Assessment and management of mucositis in head and neck cancer patientsAuthor(s): Marcelo Bonomi, Nadia Camille, Krzysztof Misiukiewicz, Asma Latif, Vishal Gupta, Seth Blacksburg, Eric Genden,Marshall Posner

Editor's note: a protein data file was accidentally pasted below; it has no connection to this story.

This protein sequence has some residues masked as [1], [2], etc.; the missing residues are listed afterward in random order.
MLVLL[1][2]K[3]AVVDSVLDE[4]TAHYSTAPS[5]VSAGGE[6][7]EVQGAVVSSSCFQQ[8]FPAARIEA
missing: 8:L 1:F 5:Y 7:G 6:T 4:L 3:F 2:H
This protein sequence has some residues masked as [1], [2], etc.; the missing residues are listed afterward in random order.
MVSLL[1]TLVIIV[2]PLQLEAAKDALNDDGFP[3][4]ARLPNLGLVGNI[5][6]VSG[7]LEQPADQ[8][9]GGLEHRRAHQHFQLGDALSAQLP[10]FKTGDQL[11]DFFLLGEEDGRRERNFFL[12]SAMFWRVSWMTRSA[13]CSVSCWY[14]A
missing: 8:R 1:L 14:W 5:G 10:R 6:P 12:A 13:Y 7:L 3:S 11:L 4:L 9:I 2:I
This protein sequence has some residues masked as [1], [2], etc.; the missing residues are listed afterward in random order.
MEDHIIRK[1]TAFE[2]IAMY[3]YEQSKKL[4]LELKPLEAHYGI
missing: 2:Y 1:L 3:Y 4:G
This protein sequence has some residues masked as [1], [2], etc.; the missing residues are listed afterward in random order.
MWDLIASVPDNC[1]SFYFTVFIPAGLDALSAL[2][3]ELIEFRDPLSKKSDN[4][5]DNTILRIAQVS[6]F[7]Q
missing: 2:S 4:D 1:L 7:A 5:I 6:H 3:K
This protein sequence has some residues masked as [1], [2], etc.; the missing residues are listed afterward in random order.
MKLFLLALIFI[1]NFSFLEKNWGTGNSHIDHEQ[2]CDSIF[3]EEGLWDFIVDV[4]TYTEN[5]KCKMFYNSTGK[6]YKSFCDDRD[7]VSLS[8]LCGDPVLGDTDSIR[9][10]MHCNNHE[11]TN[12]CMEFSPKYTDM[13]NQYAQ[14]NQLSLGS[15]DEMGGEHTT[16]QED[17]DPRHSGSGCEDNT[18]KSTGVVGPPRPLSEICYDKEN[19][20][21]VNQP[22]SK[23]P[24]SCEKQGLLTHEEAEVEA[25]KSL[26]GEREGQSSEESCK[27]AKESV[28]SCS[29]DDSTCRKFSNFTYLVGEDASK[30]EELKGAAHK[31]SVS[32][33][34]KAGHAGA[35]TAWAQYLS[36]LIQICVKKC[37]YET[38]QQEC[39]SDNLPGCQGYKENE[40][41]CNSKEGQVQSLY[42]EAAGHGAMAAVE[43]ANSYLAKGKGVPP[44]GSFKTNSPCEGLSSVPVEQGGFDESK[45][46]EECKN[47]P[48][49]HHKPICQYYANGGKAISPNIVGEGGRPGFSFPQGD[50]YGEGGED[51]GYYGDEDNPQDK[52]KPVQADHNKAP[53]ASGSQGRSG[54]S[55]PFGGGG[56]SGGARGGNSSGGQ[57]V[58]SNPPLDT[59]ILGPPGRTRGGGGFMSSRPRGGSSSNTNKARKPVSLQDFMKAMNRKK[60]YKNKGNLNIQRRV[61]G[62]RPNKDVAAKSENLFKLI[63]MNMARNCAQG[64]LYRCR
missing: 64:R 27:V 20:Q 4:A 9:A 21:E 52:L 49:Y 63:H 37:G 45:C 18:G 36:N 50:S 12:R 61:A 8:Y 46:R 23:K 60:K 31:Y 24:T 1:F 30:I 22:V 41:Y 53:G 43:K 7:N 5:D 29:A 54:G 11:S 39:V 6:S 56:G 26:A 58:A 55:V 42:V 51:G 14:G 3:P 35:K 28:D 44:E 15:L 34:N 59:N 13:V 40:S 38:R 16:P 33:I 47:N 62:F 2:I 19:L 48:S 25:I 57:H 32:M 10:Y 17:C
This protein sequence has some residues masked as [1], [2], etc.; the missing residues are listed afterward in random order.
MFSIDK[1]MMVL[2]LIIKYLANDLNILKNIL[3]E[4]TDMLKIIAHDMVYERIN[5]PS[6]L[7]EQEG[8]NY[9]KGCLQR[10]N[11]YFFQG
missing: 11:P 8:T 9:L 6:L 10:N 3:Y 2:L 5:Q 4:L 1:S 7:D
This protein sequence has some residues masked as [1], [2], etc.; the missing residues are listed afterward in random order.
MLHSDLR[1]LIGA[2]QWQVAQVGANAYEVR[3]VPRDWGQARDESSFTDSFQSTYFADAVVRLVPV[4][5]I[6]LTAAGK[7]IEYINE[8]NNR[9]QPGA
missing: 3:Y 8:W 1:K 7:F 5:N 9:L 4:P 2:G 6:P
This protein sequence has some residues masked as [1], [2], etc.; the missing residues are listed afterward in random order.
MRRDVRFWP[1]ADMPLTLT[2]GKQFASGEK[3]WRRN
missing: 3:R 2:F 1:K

Oral mucositis (OM) is a significant problem in patients with head and neck cancer undergoing chemoradiation treatments. Severe OM develops in more than 90% of patients undergoing combined chemotherapy and radiation. OM is not only painful but also limits adequate nutritional intake and decreases the patient’s willingness to continue treatment. When severe, it is responsible for acute and chronic complications such as aspiration, prolonged dysphagia, scarring and fibrosis. In spite of all the advances made in understanding the pathobiology of OM, there is currently no prophylactic therapy with proven efficacy. Strategies to limit the extent of OM and to manage its symptoms include basic oral care, supportive medications, nutritional support and limiting the use of aggressive treatments to high-risk patients. This review focuses on OM recognition, preventive measurements, symptom-management strategies, and identifies current research studies addressing OM prevention.